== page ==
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τοιαῦτά σοι (ethic dat.) ταῦτ᾽ ἐστίν, as in O.C. 62.

ὡς μὲν ἐν λόγῳ, so far as mere narrative can convey an impression. For the limiting sense of “ὡς”, cp. O. C. 76ὡς ἰδόντι” (n.).

τοῖς δ᾽ ἰδ., οἵπερ εἴδομεν,=“ἡμῖν δὲ τοῖς ἰδοῦσιν”. Cp. O. T. 1237τῶν δὲ πραχθέντων τὰ μὲν” | “ἄλγιστ᾽ ἄπεστιν: γὰρ ὄψις οὐ πάρα”.

764 f. The word δεσπόταισι would usu. imply that the speaker was a slave. The women of the Chorus are free (1227 “πολίτιδες”), and it has been suggested that the poet forgot this. But it is simpler to suppose that, in poetry, “δεσπότης” could bear its primary sense, ‘master of the house,’ ‘lord,’ without necessary reference to the special relation of master and slave. Cp. Tr. 363δεσπόζειν θρόνων”.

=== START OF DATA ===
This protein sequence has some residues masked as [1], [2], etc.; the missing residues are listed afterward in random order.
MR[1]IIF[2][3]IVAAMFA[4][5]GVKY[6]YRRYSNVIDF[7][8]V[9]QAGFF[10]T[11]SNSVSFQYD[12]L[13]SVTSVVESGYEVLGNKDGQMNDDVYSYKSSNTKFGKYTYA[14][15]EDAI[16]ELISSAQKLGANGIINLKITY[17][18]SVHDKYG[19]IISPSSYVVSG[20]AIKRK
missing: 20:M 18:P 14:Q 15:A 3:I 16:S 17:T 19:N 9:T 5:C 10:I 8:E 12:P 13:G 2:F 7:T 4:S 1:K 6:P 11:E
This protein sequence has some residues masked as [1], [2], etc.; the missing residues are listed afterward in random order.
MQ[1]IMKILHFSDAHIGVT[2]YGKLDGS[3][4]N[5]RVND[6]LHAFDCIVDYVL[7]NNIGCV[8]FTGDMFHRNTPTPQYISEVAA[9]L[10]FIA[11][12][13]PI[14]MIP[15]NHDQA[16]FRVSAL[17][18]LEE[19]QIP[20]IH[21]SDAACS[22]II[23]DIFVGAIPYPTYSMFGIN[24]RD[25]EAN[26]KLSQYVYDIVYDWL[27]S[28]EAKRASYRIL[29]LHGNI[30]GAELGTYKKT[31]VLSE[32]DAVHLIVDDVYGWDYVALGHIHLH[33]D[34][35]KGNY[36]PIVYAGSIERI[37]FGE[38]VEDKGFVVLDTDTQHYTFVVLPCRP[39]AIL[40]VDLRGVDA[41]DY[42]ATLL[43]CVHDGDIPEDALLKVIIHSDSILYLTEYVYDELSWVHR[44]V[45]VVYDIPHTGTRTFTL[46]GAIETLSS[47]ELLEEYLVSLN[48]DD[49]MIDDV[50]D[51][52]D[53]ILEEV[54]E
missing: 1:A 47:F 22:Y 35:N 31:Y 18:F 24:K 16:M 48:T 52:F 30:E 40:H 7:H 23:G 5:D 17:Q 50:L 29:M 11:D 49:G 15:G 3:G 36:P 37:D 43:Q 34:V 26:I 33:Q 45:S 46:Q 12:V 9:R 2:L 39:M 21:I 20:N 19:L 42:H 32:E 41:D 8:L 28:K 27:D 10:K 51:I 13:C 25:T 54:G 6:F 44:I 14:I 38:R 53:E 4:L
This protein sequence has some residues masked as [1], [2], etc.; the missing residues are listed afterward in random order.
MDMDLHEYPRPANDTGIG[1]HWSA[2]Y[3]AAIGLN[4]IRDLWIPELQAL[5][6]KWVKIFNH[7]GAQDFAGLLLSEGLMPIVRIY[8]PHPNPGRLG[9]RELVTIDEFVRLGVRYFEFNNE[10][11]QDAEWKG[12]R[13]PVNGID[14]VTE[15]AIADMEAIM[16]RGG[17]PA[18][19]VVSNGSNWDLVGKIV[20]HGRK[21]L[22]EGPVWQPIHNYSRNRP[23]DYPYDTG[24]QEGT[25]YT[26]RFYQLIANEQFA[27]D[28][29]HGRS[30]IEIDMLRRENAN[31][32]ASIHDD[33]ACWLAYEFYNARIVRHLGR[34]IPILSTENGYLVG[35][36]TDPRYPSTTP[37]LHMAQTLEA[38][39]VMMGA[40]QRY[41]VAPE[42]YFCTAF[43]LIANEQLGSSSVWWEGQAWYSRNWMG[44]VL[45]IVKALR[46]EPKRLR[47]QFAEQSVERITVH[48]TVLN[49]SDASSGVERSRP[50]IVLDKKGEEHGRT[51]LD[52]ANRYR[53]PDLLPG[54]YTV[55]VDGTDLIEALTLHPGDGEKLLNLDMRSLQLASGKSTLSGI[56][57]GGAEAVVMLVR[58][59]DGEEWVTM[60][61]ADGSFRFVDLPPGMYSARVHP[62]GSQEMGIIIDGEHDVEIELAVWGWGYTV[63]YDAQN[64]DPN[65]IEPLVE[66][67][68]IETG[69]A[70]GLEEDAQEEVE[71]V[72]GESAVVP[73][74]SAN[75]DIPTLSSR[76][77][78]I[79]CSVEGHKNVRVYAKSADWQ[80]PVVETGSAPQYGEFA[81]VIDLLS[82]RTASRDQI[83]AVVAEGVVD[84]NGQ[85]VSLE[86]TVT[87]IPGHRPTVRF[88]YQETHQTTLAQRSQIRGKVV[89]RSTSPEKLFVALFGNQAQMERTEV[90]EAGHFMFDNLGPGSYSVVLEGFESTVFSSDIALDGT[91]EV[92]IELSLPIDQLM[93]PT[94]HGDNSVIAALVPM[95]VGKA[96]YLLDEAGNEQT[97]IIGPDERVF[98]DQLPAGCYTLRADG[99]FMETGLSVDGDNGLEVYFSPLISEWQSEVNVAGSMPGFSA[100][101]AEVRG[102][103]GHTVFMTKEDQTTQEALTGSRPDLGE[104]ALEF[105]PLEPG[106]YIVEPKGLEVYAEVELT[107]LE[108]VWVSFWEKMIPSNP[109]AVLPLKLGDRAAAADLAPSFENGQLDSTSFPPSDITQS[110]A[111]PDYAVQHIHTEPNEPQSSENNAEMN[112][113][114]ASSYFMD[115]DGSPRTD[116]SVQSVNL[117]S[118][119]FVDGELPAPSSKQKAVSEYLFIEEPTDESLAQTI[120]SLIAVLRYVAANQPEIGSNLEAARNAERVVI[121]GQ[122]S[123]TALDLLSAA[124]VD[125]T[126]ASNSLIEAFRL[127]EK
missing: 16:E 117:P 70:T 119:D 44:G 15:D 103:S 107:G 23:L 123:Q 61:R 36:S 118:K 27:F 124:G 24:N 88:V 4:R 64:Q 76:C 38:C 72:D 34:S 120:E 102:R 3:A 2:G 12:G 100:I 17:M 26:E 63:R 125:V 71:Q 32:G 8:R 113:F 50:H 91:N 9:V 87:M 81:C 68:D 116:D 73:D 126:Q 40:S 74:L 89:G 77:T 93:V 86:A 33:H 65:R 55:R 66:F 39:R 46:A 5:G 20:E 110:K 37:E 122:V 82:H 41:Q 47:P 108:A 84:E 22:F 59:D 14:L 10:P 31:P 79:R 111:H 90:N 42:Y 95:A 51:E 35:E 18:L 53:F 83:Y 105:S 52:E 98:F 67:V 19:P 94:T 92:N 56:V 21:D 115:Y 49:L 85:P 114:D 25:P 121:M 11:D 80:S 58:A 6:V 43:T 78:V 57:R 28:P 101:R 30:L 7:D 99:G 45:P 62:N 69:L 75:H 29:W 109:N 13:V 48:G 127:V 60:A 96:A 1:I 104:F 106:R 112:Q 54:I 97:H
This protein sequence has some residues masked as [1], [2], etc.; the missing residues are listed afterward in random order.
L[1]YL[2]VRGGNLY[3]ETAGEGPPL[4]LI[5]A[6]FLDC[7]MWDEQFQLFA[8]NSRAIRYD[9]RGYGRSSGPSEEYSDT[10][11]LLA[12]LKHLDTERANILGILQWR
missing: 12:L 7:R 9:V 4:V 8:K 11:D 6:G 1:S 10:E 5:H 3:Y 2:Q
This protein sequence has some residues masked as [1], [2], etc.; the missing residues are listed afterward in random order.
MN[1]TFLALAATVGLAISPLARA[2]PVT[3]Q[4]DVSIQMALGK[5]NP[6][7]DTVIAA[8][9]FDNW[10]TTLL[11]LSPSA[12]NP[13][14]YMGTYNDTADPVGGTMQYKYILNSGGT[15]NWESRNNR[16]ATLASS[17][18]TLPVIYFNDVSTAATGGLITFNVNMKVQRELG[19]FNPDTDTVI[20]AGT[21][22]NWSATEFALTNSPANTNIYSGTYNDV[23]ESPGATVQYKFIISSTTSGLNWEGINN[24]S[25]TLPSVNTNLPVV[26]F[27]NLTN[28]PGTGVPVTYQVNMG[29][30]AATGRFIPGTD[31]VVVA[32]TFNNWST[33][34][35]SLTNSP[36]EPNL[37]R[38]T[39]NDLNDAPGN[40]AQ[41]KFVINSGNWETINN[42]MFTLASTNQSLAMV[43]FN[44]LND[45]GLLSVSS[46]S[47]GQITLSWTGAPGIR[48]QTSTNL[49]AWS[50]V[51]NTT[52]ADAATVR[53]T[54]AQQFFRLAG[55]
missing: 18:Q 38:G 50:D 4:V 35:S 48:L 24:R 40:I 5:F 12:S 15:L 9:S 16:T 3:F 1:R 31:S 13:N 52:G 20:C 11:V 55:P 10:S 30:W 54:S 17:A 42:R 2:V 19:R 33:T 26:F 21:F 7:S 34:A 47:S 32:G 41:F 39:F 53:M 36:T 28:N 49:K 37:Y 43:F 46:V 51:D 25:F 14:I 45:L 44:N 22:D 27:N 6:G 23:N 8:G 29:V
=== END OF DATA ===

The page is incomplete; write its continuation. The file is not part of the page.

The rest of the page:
πρόρριζον: see on 512.

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hide References (3 total)
  • Commentary references from this page (3):
    • Sophocles, Oedipus at Colonus, 76
    • Sophocles, Oedipus Tyrannus, 1237
    • Sophocles, Trachiniae, 363
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